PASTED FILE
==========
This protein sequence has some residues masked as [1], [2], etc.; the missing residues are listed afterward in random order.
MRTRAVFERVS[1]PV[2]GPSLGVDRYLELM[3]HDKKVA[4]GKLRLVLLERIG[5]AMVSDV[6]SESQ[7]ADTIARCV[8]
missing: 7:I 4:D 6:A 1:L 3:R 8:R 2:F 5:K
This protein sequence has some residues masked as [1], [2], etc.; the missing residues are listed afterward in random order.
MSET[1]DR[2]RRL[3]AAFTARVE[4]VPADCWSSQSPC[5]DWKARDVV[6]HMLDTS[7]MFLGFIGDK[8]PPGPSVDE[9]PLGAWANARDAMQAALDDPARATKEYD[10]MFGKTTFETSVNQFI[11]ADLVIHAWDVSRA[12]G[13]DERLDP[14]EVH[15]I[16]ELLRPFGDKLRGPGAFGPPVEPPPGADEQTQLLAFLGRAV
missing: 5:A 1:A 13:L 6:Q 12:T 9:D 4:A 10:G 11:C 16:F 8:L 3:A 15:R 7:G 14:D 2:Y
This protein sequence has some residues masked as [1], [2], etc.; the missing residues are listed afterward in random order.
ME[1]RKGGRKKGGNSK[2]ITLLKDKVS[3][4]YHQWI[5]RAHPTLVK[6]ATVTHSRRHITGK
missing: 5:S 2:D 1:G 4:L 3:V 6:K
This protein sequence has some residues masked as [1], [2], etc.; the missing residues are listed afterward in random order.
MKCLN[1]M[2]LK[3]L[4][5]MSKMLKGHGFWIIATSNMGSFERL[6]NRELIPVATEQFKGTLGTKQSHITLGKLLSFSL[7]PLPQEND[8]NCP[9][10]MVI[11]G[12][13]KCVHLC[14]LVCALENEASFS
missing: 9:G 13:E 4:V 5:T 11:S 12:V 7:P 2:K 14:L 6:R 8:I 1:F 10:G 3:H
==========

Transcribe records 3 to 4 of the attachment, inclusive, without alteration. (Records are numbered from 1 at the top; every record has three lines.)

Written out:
This protein sequence has some residues masked as [1], [2], etc.; the missing residues are listed afterward in random order.
ME[1]RKGGRKKGGNSK[2]ITLLKDKVS[3][4]YHQWI[5]RAHPTLVK[6]ATVTHSRRHITGK
missing: 5:S 2:D 1:G 4:L 3:V 6:K
This protein sequence has some residues masked as [1], [2], etc.; the missing residues are listed afterward in random order.
MKCLN[1]M[2]LK[3]L[4][5]MSKMLKGHGFWIIATSNMGSFERL[6]NRELIPVATEQFKGTLGTKQSHITLGKLLSFSL[7]PLPQEND[8]NCP[9][10]MVI[11]G[12][13]KCVHLC[14]LVCALENEASFS
missing: 9:G 13:E 4:V 5:T 11:S 12:V 7:P 2:K 14:L 6:R 8:I 1:F 10:G 3:H